Last updated on December 13, 2018 at 14:48
Hypertrophy is when cells increase in size, making the tissue bigger without cells dividing.
Why and where does hypertrophy happen? There are many causes to this, and some forms of hypertrophy can cause a lot of harm to the body, like in the left ventricle. A quick overview over the causes:
- Gainz at the gym
Increased functional demand will increase the size of individual muscle fibers. The protein synthesis and the number of myofilaments increase. In skeletal muscle, some hyperplasia is also present.
- Chronic hemodynamic overload (hypertension)
- Same as pumping iron, but the cardiac myocytes get bigger.
E.g. Estrogen during pregnancy makes the smooth muscle cells in the uterus increase their protein synthesis, and therefore increase their size, making it possible to carry an embryo.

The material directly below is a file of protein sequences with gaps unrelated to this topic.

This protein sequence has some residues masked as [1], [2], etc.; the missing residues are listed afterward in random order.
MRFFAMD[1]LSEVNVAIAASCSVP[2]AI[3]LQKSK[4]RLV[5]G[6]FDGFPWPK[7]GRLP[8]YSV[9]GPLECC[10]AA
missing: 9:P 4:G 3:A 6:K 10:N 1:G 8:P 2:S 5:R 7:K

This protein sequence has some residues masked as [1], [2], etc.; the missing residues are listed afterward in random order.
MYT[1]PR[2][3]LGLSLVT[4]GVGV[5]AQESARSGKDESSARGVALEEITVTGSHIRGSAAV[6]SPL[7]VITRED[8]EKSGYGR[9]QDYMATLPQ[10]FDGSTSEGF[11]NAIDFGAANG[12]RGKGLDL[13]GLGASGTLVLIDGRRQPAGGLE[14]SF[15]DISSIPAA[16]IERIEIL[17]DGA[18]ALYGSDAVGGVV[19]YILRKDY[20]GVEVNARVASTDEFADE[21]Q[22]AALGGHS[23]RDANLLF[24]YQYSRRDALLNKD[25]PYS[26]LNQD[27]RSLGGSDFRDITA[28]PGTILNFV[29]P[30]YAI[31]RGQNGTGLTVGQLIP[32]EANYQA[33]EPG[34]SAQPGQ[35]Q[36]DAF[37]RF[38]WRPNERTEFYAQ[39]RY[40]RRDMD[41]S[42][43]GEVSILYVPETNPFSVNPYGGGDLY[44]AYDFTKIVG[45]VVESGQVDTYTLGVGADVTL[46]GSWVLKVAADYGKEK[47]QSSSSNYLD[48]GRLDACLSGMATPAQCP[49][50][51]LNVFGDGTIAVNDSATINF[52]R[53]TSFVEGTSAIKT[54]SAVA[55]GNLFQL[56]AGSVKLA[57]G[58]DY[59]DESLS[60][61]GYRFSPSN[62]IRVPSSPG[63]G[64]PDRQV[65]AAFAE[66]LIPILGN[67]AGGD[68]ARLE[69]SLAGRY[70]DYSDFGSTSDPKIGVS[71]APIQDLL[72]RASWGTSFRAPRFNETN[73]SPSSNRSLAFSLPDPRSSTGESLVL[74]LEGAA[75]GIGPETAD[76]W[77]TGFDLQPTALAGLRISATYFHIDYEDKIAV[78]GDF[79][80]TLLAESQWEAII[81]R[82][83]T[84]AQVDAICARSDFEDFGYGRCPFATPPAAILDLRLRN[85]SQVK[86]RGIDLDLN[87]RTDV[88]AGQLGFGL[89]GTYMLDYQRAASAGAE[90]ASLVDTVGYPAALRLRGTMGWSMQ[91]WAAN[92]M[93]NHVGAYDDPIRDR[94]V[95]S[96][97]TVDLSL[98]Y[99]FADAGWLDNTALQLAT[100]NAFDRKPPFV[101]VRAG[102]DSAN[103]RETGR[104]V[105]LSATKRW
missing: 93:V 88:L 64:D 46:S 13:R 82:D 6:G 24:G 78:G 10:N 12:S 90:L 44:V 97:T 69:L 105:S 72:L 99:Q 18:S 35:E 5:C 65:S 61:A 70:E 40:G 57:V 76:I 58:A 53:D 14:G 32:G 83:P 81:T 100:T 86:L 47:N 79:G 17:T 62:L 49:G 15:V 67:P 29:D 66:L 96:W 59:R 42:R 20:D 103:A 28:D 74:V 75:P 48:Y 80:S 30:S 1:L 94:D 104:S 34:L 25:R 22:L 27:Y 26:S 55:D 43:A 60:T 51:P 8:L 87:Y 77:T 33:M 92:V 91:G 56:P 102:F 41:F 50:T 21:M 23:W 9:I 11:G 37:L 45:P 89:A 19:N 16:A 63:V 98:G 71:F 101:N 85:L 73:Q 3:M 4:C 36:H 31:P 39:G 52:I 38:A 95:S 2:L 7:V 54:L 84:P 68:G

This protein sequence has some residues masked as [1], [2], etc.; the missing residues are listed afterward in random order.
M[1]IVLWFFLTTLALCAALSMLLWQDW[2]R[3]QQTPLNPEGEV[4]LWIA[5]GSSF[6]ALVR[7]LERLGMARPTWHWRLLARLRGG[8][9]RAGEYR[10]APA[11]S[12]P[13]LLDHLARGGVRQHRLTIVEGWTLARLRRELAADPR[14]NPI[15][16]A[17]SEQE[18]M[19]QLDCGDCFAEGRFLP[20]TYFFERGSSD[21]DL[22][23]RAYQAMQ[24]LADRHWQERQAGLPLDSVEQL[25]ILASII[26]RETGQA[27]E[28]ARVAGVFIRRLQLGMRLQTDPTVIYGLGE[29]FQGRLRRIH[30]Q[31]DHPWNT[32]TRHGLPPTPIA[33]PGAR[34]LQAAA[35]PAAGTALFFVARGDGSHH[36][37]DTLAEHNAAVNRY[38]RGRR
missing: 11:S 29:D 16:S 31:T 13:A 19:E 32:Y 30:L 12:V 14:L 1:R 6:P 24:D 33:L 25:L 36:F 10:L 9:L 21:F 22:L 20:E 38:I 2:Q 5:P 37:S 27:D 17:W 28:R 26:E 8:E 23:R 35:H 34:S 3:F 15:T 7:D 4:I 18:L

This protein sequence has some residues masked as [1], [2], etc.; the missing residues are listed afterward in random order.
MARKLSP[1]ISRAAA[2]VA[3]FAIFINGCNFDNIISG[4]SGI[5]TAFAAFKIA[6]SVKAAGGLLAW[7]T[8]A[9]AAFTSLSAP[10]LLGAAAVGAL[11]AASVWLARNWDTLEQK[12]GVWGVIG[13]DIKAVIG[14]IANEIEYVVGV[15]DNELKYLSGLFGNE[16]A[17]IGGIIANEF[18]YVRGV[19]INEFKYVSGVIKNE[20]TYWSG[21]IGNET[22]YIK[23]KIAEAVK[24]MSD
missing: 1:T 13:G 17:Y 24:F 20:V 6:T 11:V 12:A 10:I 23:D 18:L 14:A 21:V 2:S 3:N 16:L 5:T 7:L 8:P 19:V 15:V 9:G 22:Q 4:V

Hypertrophy happens in cells that don’t divide, like neurons, cardiac myocytes and other muscle tissue like smooth or skeletal muscle.
Mechanisms of hypertrophy
The mechanism is a mixture of actions of mechanical sensors, growth factors and vasoactive agents, and there are two biochemical pathways. The two pathways are the PIP3-kinase/Akt pathway and G-protein-coupled receptor pathway. Mechanical sensors get triggered by mechanical stimuli, like in exercise, and is considered a physiological way of hypertrophy. This will use the PIP3-kinase/Akt (Akt = PKB – Protein Kinase B) pathway of signaling.
Growth factors like TGF-β and Insulin-like growth factors (IGF) and vasoactive agents like endothelin and angiotensin II will use G-protein-coupled receptors. This hypertrophy will then be pathologic.
In normal muscle tissue in adults, myosin heavy chains are found as the α-type. In case of hypertrophy, the contractile myosin proteins will go from the α-type to the β-type, making the contractions slower. However, they will be more economical for the bigger cells.
β-type myosin is also found in neonates.
19. Definition, types and organ examples of hyperplasia
21. Left ventricular hypertrophy. Causes, sequential compensatory changes and functional consequences